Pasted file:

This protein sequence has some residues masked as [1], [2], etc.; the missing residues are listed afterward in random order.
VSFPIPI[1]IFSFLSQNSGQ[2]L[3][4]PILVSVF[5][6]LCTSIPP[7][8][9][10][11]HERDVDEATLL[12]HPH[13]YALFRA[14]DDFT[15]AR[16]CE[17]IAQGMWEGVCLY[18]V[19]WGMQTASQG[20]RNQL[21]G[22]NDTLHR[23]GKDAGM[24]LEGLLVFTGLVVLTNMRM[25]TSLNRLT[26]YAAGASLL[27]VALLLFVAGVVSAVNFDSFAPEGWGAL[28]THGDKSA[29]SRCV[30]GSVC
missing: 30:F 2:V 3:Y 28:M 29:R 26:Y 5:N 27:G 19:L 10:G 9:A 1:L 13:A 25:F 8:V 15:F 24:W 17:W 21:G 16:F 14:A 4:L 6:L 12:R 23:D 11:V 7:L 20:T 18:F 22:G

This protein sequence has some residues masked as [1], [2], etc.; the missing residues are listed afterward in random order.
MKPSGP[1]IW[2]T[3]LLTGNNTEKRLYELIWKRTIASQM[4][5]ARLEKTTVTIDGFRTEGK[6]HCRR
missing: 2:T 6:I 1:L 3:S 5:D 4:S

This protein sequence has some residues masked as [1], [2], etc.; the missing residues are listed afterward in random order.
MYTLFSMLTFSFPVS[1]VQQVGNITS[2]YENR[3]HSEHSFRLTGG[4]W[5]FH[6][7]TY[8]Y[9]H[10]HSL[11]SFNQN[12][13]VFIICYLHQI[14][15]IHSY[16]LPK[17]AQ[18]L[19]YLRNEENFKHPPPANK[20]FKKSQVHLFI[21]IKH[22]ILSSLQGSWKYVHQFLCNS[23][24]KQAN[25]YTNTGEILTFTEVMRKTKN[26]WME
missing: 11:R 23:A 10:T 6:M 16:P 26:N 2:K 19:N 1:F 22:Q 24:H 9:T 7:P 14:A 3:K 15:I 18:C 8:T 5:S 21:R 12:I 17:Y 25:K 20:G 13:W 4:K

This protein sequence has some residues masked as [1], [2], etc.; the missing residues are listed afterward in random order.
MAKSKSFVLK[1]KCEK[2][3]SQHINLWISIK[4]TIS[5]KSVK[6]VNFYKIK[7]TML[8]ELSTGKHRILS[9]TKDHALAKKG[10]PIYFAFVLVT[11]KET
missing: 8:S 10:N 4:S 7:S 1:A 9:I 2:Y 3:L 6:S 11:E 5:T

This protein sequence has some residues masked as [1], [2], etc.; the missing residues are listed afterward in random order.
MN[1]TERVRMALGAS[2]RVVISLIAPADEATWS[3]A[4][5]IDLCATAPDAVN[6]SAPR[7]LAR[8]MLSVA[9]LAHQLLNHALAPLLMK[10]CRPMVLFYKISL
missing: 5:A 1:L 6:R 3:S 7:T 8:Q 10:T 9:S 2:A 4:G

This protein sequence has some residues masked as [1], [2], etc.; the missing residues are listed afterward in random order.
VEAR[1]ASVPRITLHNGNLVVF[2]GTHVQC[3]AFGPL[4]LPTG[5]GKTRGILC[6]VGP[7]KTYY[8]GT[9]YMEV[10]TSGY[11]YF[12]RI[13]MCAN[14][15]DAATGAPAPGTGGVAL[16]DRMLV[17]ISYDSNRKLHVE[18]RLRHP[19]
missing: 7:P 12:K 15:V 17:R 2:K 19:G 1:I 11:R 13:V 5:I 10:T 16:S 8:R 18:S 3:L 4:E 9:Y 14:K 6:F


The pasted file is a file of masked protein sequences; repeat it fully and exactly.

This protein sequence has some residues masked as [1], [2], etc.; the missing residues are listed afterward in random order.
VSFPIPI[1]IFSFLSQNSGQ[2]L[3][4]PILVSVF[5][6]LCTSIPP[7][8][9][10][11]HERDVDEATLL[12]HPH[13]YALFRA[14]DDFT[15]AR[16]CE[17]IAQGMWEGVCLY[18]V[19]WGMQTASQG[20]RNQL[21]G[22]NDTLHR[23]GKDAGM[24]LEGLLVFTGLVVLTNMRM[25]TSLNRLT[26]YAAGASLL[27]VALLLFVAGVVSAVNFDSFAPEGWGAL[28]THGDKSA[29]SRCV[30]GSVC
missing: 30:F 2:V 3:Y 28:M 29:R 26:Y 5:N 27:G 19:L 10:G 9:A 1:L 13:A 25:F 8:V 15:F 24:W 17:W 21:G 16:F 14:A 4:L 6:L 12:R 23:D 11:V 7:L 20:T 18:F 22:G

This protein sequence has some residues masked as [1], [2], etc.; the missing residues are listed afterward in random order.
MKPSGP[1]IW[2]T[3]LLTGNNTEKRLYELIWKRTIASQM[4][5]ARLEKTTVTIDGFRTEGK[6]HCRR
missing: 2:T 6:I 1:L 3:S 5:D 4:S

This protein sequence has some residues masked as [1], [2], etc.; the missing residues are listed afterward in random order.
MYTLFSMLTFSFPVS[1]VQQVGNITS[2]YENR[3]HSEHSFRLTGG[4]W[5]FH[6][7]TY[8]Y[9]H[10]HSL[11]SFNQN[12][13]VFIICYLHQI[14][15]IHSY[16]LPK[17]AQ[18]L[19]YLRNEENFKHPPPANK[20]FKKSQVHLFI[21]IKH[22]ILSSLQGSWKYVHQFLCNS[23][24]KQAN[25]YTNTGEILTFTEVMRKTKN[26]WME
missing: 11:R 23:A 10:T 6:M 16:P 26:N 2:K 19:N 1:F 22:Q 24:H 9:T 7:P 14:A 3:K 15:I 18:C 8:T 5:S 21:R 12:I 17:Y 25:K 20:G 13:W 4:K

This protein sequence has some residues masked as [1], [2], etc.; the missing residues are listed afterward in random order.
MAKSKSFVLK[1]KCEK[2][3]SQHINLWISIK[4]TIS[5]KSVK[6]VNFYKIK[7]TML[8]ELSTGKHRILS[9]TKDHALAKKG[10]PIYFAFVLVT[11]KET
missing: 8:S 10:N 4:S 7:S 1:A 9:I 2:Y 3:L 6:S 11:E 5:T

This protein sequence has some residues masked as [1], [2], etc.; the missing residues are listed afterward in random order.
MN[1]TERVRMALGAS[2]RVVISLIAPADEATWS[3]A[4][5]IDLCATAPDAVN[6]SAPR[7]LAR[8]MLSVA[9]LAHQLLNHALAPLLMK[10]CRPMVLFYKISL
missing: 5:A 1:L 6:R 3:S 7:T 8:Q 10:T 9:S 2:A 4:G

This protein sequence has some residues masked as [1], [2], etc.; the missing residues are listed afterward in random order.
VEAR[1]ASVPRITLHNGNLVVF[2]GTHVQC[3]AFGPL[4]LPTG[5]GKTRGILC[6]VGP[7]KTYY[8]GT[9]YMEV[10]TSGY[11]YF[12]RI[13]MCAN[14][15]DAATGAPAPGTGGVAL[16]DRMLV[17]ISYDSNRKLHVE[18]RLRHP[19]
missing: 7:P 12:K 15:V 17:R 2:K 19:G 1:I 11:R 13:V 5:I 10:T 16:S 8:R 18:S 3:L 4:E 9:Y 14:K 6:F